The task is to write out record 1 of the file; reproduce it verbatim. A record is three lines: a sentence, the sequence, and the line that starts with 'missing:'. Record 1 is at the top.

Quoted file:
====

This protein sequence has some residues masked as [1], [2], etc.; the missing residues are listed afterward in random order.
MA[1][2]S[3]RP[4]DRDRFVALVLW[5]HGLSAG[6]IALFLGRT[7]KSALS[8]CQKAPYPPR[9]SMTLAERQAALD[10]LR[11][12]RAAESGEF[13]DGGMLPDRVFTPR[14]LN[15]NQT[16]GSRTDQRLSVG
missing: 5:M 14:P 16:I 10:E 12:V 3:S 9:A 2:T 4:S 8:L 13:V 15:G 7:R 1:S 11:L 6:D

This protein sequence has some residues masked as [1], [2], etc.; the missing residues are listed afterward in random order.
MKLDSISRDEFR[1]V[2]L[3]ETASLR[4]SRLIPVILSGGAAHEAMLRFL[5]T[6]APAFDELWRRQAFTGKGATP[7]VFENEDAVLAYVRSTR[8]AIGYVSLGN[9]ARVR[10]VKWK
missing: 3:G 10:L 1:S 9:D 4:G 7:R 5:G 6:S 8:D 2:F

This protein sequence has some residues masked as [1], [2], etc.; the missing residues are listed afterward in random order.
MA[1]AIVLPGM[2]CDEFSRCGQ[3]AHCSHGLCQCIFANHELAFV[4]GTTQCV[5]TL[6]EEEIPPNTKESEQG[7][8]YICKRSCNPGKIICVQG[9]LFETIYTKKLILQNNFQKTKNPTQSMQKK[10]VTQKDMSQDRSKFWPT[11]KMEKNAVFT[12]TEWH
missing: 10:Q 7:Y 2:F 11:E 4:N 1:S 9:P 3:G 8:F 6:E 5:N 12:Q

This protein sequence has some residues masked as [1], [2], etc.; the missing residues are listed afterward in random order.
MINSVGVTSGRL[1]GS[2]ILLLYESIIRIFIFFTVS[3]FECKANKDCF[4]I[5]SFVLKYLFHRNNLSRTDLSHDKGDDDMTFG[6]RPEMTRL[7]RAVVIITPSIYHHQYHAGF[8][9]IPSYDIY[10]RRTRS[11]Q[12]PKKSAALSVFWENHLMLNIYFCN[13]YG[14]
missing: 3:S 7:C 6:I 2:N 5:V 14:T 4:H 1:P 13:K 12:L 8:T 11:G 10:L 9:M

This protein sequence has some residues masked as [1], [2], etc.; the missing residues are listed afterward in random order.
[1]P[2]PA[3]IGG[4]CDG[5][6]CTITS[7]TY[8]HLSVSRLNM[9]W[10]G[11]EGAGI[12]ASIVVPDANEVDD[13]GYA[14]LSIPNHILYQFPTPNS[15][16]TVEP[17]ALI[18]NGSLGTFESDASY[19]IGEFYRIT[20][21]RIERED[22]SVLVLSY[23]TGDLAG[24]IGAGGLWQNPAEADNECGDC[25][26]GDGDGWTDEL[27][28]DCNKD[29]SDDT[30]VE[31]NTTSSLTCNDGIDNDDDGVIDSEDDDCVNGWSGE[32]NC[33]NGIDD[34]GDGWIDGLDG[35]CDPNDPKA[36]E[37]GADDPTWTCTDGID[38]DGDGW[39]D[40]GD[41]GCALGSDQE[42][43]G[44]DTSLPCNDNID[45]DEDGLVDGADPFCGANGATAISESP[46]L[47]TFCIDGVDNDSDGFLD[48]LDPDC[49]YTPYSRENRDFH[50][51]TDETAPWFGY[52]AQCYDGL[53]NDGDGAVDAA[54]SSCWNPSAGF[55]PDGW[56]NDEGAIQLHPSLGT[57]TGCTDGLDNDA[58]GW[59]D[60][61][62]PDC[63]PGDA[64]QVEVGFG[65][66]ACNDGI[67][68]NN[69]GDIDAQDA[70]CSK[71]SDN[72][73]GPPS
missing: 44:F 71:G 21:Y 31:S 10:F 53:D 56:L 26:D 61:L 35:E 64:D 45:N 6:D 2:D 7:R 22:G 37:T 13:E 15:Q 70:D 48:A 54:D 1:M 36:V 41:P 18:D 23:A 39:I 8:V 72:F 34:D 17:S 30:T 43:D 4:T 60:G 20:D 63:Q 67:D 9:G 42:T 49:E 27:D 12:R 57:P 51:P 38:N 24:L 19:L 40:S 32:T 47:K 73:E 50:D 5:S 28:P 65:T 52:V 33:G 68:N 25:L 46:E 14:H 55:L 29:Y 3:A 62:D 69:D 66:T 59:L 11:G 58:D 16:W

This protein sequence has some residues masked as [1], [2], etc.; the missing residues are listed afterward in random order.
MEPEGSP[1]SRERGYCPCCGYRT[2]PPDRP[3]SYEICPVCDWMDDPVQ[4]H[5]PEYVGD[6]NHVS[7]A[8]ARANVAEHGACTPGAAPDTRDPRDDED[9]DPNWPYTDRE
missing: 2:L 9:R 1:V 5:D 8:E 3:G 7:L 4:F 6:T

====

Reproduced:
This protein sequence has some residues masked as [1], [2], etc.; the missing residues are listed afterward in random order.
MA[1][2]S[3]RP[4]DRDRFVALVLW[5]HGLSAG[6]IALFLGRT[7]KSALS[8]CQKAPYPPR[9]SMTLAERQAALD[10]LR[11][12]RAAESGEF[13]DGGMLPDRVFTPR[14]LN[15]NQT[16]GSRTDQRLSVG
missing: 5:M 14:P 16:I 10:E 12:V 3:S 9:A 2:T 4:S 8:L 13:V 15:G 7:R 1:S 11:L 6:D